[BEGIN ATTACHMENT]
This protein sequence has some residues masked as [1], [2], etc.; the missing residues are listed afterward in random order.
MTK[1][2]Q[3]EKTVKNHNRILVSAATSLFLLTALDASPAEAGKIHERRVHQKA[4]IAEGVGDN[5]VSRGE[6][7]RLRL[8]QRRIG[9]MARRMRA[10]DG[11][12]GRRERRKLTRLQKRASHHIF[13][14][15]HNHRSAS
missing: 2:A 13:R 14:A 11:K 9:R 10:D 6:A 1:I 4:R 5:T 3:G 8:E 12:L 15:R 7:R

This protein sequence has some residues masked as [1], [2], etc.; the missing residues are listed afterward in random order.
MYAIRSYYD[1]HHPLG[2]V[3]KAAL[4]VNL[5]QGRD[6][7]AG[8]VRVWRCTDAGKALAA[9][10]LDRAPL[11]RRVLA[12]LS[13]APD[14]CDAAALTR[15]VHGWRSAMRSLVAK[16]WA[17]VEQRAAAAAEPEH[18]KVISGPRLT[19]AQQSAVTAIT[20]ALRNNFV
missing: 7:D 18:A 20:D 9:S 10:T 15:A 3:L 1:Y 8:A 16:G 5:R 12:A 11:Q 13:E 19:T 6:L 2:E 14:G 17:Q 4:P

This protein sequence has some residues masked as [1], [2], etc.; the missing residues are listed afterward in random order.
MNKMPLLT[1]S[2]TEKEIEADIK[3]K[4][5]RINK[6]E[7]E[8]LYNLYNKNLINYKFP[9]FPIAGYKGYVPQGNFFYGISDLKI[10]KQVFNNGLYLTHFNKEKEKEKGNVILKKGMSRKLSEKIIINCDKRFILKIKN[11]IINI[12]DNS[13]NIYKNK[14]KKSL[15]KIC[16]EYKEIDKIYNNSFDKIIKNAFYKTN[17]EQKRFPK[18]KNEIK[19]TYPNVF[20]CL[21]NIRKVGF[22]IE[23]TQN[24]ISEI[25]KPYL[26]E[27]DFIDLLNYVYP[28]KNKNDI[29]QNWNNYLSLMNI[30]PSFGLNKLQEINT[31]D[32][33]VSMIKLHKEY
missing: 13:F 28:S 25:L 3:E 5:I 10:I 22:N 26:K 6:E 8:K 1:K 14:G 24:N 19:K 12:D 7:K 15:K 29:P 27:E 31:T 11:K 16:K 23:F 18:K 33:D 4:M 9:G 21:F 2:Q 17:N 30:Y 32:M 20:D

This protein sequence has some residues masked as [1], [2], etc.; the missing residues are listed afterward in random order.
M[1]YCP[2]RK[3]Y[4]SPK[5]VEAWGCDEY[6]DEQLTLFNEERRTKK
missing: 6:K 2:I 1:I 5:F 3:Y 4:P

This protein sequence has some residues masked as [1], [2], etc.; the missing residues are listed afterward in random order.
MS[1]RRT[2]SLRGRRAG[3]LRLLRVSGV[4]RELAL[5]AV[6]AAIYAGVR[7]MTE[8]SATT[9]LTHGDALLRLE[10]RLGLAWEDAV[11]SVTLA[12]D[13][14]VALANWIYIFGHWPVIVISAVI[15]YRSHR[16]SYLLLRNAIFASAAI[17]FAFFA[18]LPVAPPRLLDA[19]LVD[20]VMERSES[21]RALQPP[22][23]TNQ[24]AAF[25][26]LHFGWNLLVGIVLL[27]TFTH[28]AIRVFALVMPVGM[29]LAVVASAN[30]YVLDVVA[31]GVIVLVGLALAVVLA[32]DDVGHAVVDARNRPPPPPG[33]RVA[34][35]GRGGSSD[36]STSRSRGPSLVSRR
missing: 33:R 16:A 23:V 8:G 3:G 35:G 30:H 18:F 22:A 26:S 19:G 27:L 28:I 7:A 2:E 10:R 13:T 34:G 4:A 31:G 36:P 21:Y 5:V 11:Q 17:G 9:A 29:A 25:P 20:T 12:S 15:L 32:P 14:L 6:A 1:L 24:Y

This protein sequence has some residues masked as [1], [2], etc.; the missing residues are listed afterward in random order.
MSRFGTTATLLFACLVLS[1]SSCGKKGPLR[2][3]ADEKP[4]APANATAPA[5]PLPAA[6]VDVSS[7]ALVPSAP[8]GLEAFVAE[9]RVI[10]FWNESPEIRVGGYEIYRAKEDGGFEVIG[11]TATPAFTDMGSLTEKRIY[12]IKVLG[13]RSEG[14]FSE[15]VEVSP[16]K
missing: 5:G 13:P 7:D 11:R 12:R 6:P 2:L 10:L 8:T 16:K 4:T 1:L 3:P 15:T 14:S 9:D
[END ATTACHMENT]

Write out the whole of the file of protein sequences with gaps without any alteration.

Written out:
This protein sequence has some residues masked as [1], [2], etc.; the missing residues are listed afterward in random order.
MTK[1][2]Q[3]EKTVKNHNRILVSAATSLFLLTALDASPAEAGKIHERRVHQKA[4]IAEGVGDN[5]VSRGE[6][7]RLRL[8]QRRIG[9]MARRMRA[10]DG[11][12]GRRERRKLTRLQKRASHHIF[13][14][15]HNHRSAS
missing: 2:A 13:R 14:A 11:K 9:R 10:D 6:A 1:I 4:R 5:T 3:G 8:E 12:L 15:R 7:R

This protein sequence has some residues masked as [1], [2], etc.; the missing residues are listed afterward in random order.
MYAIRSYYD[1]HHPLG[2]V[3]KAAL[4]VNL[5]QGRD[6][7]AG[8]VRVWRCTDAGKALAA[9][10]LDRAPL[11]RRVLA[12]LS[13]APD[14]CDAAALTR[15]VHGWRSAMRSLVAK[16]WA[17]VEQRAAAAAEPEH[18]KVISGPRLT[19]AQQSAVTAIT[20]ALRNNFV
missing: 7:D 18:A 20:D 9:S 10:T 15:A 3:L 1:Y 8:A 16:G 5:R 12:A 11:Q 13:E 19:T 6:L 2:E 14:G 17:Q 4:P

This protein sequence has some residues masked as [1], [2], etc.; the missing residues are listed afterward in random order.
MNKMPLLT[1]S[2]TEKEIEADIK[3]K[4][5]RINK[6]E[7]E[8]LYNLYNKNLINYKFP[9]FPIAGYKGYVPQGNFFYGISDLKI[10]KQVFNNGLYLTHFNKEKEKEKGNVILKKGMSRKLSEKIIINCDKRFILKIKN[11]IINI[12]DNS[13]NIYKNK[14]KKSL[15]KIC[16]EYKEIDKIYNNSFDKIIKNAFYKTN[17]EQKRFPK[18]KNEIK[19]TYPNVF[20]CL[21]NIRKVGF[22]IE[23]TQN[24]ISEI[25]KPYL[26]E[27]DFIDLLNYVYP[28]KNKNDI[29]QNWNNYLSLMNI[30]PSFGLNKLQEINT[31]D[32][33]VSMIKLHKEY
missing: 13:F 28:S 25:L 3:E 5:I 10:I 22:N 26:K 6:E 8:K 1:K 14:G 24:N 19:K 12:D 7:K 15:K 29:P 27:E 31:T 11:K 16:K 23:F 18:K 33:D 4:M 9:G 21:F 2:Q 17:N 30:Y 32:M 20:D

This protein sequence has some residues masked as [1], [2], etc.; the missing residues are listed afterward in random order.
M[1]YCP[2]RK[3]Y[4]SPK[5]VEAWGCDEY[6]DEQLTLFNEERRTKK
missing: 6:K 2:I 1:I 5:F 3:Y 4:P

This protein sequence has some residues masked as [1], [2], etc.; the missing residues are listed afterward in random order.
MS[1]RRT[2]SLRGRRAG[3]LRLLRVSGV[4]RELAL[5]AV[6]AAIYAGVR[7]MTE[8]SATT[9]LTHGDALLRLE[10]RLGLAWEDAV[11]SVTLA[12]D[13][14]VALANWIYIFGHWPVIVISAVI[15]YRSHR[16]SYLLLRNAIFASAAI[17]FAFFA[18]LPVAPPRLLDA[19]LVD[20]VMERSES[21]RALQPP[22][23]TNQ[24]AAF[25][26]LHFGWNLLVGIVLL[27]TFTH[28]AIRVFALVMPVGM[29]LAVVASAN[30]YVLDVVA[31]GVIVLVGLALAVVLA[32]DDVGHAVVDARNRPPPPPG[33]RVA[34][35]GRGGSSD[36]STSRSRGPSLVSRR
missing: 33:R 16:A 23:V 8:G 3:G 35:G 30:H 18:F 22:A 26:S 19:G 27:L 28:I 7:A 2:E 10:R 13:T 34:G 4:A 31:G 36:P 21:Y 5:V 11:Q 17:G 9:A 29:A 25:P 20:T 12:S 15:L 32:P 14:L 6:A 1:L 24:Y

This protein sequence has some residues masked as [1], [2], etc.; the missing residues are listed afterward in random order.
MSRFGTTATLLFACLVLS[1]SSCGKKGPLR[2][3]ADEKP[4]APANATAPA[5]PLPAA[6]VDVSS[7]ALVPSAP[8]GLEAFVAE[9]RVI[10]FWNESPEIRVGGYEIYRAKEDGGFEVIG[11]TATPAFTDMGSLTEKRIY[12]IKVLG[13]RSEG[14]FSE[15]VEVSP[16]K
missing: 5:G 13:P 7:D 11:R 12:R 6:P 2:L 10:L 8:T 16:K 4:T 1:L 3:P 15:T 14:S 9:D